Is the Chinese Stock Market Hurting Your 401 (k)?

What the Chinese market isn't telling us about the world’s 2nd largest economy

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The last few weeks have been a rollercoaster ride for stocks in China, making American investors nervous as well. Chinese markets have stabilized over the past few days, the Shanghai Composite Index is up more than 13% since last Wednesday, but still down more than 20% from its June high. Many Wall Street analysts expect the volatility – which had a large spillover effect on U.S. stocks – to continue.

When you consider that China is the world’s second largest economy, and one of largest importers of commodities like crude oil and copper, let alone the fact that China has surpassed the U.S. in Iphone sales, it’s easy to understand why U.S. investors got scared when they saw the dramatic sell-off in Chinese stocks last week.

What’s important to remember, however, is that unlike the U.S. stock market, Chinese stocks are not closely aligned with what’s happening in the overall economy.

First of all, only 9% of Chinese households actively invest in Chinese stocks. Compare that to the U.S., where the Federal Reserve says nearly half of American households have direct or indirect ownership of stock through a pension or 401 (k).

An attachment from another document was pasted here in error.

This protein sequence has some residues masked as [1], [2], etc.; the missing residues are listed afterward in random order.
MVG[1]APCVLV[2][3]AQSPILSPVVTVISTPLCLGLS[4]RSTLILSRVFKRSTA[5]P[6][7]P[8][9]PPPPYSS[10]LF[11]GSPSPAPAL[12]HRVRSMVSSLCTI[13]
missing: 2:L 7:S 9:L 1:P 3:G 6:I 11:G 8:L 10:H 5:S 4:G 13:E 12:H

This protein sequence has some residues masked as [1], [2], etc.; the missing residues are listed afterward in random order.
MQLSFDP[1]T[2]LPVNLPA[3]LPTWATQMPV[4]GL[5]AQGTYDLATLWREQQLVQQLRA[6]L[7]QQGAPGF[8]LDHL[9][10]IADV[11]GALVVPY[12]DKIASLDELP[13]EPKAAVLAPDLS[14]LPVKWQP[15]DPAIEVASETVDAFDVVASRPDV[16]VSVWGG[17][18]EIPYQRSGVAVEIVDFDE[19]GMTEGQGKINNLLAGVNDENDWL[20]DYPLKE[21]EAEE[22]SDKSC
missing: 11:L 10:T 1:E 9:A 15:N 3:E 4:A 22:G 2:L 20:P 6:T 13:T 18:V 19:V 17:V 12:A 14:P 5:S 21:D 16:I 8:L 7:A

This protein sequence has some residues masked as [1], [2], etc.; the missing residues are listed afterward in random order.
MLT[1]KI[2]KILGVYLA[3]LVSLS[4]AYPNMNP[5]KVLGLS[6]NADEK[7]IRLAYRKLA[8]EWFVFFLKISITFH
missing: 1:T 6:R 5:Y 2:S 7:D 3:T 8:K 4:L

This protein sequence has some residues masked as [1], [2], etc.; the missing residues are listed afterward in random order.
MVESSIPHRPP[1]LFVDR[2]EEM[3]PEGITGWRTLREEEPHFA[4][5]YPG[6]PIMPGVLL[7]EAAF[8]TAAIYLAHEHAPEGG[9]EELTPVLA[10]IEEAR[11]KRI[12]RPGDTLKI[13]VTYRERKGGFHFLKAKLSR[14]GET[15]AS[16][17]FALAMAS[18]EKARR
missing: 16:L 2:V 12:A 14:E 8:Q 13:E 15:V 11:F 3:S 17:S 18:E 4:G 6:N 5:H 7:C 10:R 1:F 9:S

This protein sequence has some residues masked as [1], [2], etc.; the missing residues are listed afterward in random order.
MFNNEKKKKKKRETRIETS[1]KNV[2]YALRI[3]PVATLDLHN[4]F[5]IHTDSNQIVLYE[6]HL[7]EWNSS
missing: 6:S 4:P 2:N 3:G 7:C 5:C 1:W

“Chinese stock activity is largely confined to wealthy speculators,” says Art Hogan, Managing Director and Chief Market Strategist at Wunderlich Securities.  “It’s a young market.  In the U.S., for example, the average holding period for a stock is 18 months.  In China, it’s 8 days.  Also, if you saw the huge swings that we’ve seen in China’s market here, you’d know that something was going on in our economy.  That’s simply not the case there,” adds Hogan.

In addition, the Chinese government goes to extremes to protect the stock markets.  During last week’s sell off, for example, they allowed half of all listed companies to simply stop their shares from trading.  The China Securities Regulatory Commission also banned major shareholders, corporate executives, and directors from selling stocks for 6 months.  In addition, the government increased loans to small investors so that they could buy stocks – a practice that’s very common in China.

While Chinese markets are not making a negative statement about the economy for now, it is important to watch how developments affect consumer sentiment.  If people become nervous and cutback on their spending, that would hurt growth.

For the moment, the biggest worry U.S. stock holders seem to have when it comes to China is our own tendency to panic.   Always remember, you haven’t lost a penny until you sell.